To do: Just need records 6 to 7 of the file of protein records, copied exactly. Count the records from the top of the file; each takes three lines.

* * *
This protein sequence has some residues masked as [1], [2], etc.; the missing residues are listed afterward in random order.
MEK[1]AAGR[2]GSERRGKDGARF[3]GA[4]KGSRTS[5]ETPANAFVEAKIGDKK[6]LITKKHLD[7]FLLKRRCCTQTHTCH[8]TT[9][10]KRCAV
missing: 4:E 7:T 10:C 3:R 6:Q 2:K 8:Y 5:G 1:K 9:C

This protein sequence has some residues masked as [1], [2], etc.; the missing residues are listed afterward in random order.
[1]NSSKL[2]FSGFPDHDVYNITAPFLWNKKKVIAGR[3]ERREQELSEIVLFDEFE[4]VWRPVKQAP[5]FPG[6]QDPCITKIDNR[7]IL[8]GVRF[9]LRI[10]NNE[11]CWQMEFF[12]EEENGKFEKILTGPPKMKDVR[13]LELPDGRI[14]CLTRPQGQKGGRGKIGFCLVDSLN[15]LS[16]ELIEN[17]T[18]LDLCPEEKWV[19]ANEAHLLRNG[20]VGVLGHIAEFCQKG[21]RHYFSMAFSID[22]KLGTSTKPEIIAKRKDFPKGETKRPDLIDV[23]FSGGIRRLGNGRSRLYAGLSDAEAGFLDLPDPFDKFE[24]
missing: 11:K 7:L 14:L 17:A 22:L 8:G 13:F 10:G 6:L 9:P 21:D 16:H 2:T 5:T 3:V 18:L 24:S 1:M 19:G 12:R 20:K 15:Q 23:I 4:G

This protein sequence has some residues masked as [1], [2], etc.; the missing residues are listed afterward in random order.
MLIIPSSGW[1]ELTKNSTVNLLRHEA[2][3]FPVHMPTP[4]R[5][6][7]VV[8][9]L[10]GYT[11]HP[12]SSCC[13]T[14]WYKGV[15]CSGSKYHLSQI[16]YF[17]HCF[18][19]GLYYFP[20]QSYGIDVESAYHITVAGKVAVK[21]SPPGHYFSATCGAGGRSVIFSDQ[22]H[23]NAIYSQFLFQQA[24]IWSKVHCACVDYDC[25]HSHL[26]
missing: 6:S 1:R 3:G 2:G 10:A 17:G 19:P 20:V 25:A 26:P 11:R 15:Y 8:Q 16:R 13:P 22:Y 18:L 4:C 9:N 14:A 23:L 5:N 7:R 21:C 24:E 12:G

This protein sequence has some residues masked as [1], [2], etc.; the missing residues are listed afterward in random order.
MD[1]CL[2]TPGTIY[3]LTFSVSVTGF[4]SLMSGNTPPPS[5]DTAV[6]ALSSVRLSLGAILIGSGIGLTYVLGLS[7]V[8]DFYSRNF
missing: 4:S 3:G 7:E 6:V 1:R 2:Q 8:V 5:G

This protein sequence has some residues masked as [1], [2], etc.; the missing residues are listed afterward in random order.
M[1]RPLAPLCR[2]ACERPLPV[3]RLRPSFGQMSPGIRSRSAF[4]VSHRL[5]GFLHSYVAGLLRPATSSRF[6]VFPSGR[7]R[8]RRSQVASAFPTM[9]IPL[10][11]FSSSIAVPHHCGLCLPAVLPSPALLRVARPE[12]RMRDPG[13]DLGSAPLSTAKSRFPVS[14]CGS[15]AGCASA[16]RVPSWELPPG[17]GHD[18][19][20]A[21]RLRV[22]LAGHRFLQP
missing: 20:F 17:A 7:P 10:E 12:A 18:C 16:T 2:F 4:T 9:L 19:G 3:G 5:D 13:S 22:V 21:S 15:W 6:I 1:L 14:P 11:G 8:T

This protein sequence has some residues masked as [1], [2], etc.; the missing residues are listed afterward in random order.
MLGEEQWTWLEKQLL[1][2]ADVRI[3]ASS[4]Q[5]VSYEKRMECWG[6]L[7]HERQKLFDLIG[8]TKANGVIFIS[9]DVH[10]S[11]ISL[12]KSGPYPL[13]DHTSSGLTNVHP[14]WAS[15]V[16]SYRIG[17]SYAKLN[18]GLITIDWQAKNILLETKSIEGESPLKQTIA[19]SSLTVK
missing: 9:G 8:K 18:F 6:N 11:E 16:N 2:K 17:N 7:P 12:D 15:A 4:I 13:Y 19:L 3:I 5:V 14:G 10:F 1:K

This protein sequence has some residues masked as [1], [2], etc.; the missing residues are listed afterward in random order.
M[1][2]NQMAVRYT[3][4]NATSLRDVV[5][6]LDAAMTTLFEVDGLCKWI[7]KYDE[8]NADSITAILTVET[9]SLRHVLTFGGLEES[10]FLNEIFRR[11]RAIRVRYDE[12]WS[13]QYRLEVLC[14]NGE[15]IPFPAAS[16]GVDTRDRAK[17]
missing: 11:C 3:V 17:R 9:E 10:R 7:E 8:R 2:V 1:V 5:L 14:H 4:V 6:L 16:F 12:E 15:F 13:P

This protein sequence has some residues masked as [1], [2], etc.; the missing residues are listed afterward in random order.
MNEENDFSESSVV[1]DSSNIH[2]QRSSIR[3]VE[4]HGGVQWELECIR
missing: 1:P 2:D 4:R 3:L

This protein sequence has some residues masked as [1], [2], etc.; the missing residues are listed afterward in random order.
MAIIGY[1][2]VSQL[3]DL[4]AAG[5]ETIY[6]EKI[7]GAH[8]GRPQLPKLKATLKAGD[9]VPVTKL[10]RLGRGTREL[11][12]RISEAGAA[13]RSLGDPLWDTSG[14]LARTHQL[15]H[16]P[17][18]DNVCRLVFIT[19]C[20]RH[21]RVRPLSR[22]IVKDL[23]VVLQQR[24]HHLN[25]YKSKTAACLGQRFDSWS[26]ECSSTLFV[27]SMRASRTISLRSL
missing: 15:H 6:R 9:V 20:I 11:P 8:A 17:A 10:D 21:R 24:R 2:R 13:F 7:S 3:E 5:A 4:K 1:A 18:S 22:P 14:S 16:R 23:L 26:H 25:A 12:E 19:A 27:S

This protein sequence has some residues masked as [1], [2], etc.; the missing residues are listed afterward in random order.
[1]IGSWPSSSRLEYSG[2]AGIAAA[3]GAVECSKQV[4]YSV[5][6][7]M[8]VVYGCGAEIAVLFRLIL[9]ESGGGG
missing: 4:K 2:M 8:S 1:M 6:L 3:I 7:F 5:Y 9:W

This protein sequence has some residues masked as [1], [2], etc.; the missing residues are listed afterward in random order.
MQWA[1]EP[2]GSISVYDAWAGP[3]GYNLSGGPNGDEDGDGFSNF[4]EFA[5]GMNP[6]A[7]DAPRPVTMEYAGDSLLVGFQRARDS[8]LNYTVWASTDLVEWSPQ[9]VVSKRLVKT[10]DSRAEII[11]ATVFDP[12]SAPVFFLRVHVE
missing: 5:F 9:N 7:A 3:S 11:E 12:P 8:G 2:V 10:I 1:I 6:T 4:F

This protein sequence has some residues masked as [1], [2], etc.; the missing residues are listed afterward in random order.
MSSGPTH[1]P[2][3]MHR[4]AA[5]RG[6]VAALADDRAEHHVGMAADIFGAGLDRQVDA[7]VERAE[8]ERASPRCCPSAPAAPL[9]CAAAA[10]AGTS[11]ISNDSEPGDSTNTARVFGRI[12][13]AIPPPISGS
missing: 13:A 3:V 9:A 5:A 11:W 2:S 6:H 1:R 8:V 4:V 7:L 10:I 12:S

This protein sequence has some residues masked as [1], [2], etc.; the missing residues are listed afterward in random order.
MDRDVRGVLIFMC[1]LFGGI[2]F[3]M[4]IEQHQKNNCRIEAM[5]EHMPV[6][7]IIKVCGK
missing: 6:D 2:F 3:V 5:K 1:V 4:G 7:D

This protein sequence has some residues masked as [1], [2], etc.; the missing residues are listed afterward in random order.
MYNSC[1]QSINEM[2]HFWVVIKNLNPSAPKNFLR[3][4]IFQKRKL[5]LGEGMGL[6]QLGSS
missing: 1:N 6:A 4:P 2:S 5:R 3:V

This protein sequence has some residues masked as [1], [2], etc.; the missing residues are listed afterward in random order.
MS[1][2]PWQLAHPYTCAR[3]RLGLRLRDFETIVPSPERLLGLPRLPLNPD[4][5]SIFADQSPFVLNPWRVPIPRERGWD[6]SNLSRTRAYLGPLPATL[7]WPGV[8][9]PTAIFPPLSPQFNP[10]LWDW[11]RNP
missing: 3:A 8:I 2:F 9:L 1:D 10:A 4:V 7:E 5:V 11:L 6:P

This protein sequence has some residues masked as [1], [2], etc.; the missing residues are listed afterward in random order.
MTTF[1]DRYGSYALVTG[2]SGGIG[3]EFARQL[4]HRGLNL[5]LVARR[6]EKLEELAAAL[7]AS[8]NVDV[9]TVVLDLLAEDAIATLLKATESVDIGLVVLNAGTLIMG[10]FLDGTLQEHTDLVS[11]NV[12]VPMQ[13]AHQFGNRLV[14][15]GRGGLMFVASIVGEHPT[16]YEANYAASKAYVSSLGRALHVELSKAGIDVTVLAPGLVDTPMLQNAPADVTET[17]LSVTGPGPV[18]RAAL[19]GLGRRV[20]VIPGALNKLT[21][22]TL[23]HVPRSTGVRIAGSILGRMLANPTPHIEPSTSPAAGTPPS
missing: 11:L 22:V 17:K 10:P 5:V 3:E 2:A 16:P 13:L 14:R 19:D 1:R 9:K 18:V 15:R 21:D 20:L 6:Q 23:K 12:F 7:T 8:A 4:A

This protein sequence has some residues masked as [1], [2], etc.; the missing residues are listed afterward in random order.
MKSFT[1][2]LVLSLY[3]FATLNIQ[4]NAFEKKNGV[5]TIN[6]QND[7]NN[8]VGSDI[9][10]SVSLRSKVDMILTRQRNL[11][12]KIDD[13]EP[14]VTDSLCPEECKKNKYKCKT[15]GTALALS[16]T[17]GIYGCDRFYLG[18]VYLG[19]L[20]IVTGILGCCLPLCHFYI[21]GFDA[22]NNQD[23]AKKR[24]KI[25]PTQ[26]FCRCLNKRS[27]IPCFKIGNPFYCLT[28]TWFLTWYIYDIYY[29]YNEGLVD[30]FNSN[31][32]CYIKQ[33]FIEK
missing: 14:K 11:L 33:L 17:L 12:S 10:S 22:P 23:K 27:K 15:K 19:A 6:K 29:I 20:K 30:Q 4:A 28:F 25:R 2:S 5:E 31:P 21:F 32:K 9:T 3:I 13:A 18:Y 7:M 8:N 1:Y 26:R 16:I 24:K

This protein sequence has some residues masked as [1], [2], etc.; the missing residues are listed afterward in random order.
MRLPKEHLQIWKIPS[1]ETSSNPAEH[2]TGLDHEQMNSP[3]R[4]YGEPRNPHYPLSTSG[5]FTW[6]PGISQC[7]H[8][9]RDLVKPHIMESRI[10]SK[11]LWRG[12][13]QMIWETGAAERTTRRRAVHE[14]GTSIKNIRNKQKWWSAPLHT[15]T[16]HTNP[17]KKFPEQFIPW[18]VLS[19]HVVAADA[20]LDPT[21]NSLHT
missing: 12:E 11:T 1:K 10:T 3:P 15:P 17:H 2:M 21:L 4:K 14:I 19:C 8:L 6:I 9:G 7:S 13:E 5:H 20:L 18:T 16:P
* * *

This protein sequence has some residues masked as [1], [2], etc.; the missing residues are listed afterward in random order.
MLGEEQWTWLEKQLL[1][2]ADVRI[3]ASS[4]Q[5]VSYEKRMECWG[6]L[7]HERQKLFDLIG[8]TKANGVIFIS[9]DVH[10]S[11]ISL[12]KSGPYPL[13]DHTSSGLTNVHP[14]WAS[15]V[16]SYRIG[17]SYAKLN[18]GLITIDWQAKNILLETKSIEGESPLKQTIA[19]SSLTVK
missing: 9:G 8:K 18:F 6:N 11:E 16:N 2:K 17:N 7:P 12:D 15:A 4:I 13:Y 19:L 3:I 5:V 14:G 10:F 1:K

This protein sequence has some residues masked as [1], [2], etc.; the missing residues are listed afterward in random order.
M[1][2]NQMAVRYT[3][4]NATSLRDVV[5][6]LDAAMTTLFEVDGLCKWI[7]KYDE[8]NADSITAILTVET[9]SLRHVLTFGGLEES[10]FLNEIFRR[11]RAIRVRYDE[12]WS[13]QYRLEVLC[14]NGE[15]IPFPAAS[16]GVDTRDRAK[17]
missing: 11:C 3:V 17:R 9:E 10:R 7:E 8:R 2:V 1:V 5:L 14:H 4:V 6:L 16:F 12:E 15:F 13:P